Kenrya: Mm-hmm (affirmative).
Erica: Even the guys that I dated that had their shit together, I was counting the wrong things, because yes, on paper they had their shit together, but they were fucking mama boys, they were trash.
Kenrya: What does it really mean to have your shit together?
Erica: That's the bigger question, what does having your shit together really mean. I think that I would always look at the things that I don't have and say, "Hey, they have their shit together because they can do X, Y, and Z, and I can't," whereas I'm looking at one piece of a whole. in that person, and judging myself on one piece of who I am, as opposed to the whole thing.
Kenrya: The totality.
Erica: The totality of the situation. I just found that very interesting about how we deal with ... This all brings me to how we deal with our insecurities in relationships with people as we think about what makes someone have their shit together. I think now that I'm dating, I have realized that there is less focus on the stuff that I used to believe, had a guy's shit together, and more on the shit that really makes a difference, really means something.
Kenrya: That list will help you do that.
Erica: Bitch, I got the list.
Kenrya: I know!
Erica: There are things on the list that is the whole job conversation. Remember we had that job conversation. It's like, okay, I think I'd rather have a guy that was a medical coder, no offense to medical coders, but you get what I'm saying, just comfortable doing his little basic job, as long as he's emotionally healthy.
Erica: Basic. I'm using problematic language. I'm sorry.
Kenrya: That sounds super judgy.
Erica: It does. I'm sorry. I'm trying not to be, because I want to make it clear that I'm not ... Again, I'm a hot mess. I have been a hot mess express. I understand the ideas of being a hot mess express, how it happens. I don't want to make it seem like I'm judgy. I think I would be willing to discount the whole career area of a guy's life if he's emotionally healthy and can fucking tell his mama no and set some boundaries and is emotionally intelligent.
Kenrya: You've done some rethinking around what's important there.
Erica: Yeah, which is very interesting, because my therapist told me that. I need to reevaluate my-
Kenrya: Who told you that before that?
Erica: You know what? Whatever.
Kenrya: Pat myself on the motherfucking back. That's fine.
Erica: Whatever. I'm assuming it is. Tell me, what has changed as you have worked through relationship sobriety? What once was hot that ain't that impressive?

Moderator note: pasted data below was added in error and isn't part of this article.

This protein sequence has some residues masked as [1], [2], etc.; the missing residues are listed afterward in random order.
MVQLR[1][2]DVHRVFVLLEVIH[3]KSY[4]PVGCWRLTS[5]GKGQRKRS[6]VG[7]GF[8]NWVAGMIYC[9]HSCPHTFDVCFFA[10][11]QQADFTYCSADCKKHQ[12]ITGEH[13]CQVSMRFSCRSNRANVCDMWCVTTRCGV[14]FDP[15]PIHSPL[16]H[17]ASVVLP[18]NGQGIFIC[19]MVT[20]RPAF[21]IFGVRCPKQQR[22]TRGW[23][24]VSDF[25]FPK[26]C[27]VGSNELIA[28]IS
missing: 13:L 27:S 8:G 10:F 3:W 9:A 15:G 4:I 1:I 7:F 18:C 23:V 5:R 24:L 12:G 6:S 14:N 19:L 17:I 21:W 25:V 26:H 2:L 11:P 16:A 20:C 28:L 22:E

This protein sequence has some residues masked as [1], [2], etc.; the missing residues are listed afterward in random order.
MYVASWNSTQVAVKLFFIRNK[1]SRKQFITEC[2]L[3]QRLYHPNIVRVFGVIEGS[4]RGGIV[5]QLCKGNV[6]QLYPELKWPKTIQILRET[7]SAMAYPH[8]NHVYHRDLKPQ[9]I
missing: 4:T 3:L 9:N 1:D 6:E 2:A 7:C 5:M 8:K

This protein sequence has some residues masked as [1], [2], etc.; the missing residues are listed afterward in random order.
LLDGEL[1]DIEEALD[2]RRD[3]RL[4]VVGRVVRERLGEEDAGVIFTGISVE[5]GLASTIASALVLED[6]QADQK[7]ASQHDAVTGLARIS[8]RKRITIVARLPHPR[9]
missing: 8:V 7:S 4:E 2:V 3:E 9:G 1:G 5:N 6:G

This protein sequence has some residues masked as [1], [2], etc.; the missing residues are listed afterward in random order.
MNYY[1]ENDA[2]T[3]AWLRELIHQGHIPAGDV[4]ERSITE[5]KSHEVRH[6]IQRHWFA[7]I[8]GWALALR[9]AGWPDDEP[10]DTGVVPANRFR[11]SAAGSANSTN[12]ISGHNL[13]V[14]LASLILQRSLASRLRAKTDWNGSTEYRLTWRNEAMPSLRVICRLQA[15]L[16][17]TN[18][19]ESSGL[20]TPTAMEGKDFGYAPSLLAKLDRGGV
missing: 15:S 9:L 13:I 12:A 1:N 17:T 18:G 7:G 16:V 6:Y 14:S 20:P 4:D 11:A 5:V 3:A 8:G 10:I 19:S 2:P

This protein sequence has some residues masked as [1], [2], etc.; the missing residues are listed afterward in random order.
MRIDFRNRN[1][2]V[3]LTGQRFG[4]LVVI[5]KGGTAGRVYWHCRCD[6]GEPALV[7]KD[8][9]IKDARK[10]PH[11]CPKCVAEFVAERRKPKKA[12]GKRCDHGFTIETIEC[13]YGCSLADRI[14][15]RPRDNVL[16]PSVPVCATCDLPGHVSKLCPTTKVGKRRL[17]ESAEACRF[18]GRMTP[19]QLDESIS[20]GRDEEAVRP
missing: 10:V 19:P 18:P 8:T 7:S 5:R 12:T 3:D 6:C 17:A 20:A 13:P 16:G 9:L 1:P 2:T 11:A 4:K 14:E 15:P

Kenrya: I'll tell a story, and I think that that illustrates it. I really used to just fall into relationships. I would think someone was attractive. That was really my main criteria that I liked they face. If they liked my face, then we would build garbage castles in the sky.
Erica: (singing) Garbage castles in the sky. Flying high. Sorry.
Kenrya: The way that I got married was that I was telling my ex-husband about a friend in my grad school program who was in the country on a student visa, and she'd met someone while she was in New York. They had been planning to get married, but their wedding was, I don't know, maybe a year off. Because they knew her visa was going to expire, because we were going to graduate, they went to the courthouse and they got married. Then they were still planning their big wedding or whatever. I was telling him about it, and he was like, "Yeah, we should just do that." Now it was not in my plan to get married at that point. I had this whole timeline in my head, and that was not it. Literally, the way I tell the story, I'm like, he said we should do that and I was like, "Okay." That's how I got married 11 months after I met that nigga.
Kenrya: I think that that sums up the way that I approached relationships back then. It was like, "Oh, we like each other. That's cool. Let's do this." There was no real thought. There was no checklist. There was no intention. It was just, "Okay, now I'm with this person." Because I was a serial monogamist, which really at least in my case was code for “didn't want to be alone,” I would fall into these relationships and be in them for years before I realized that they were not for me and then moved on. I was always the one who left. It'd be like I'd fall in and then I would wake up and have an epiphany and then I would peace out. That was really the way that I carried it for years. Go ahead.
Erica: Keep talking. I didn't want to lose it, but I'll write it down.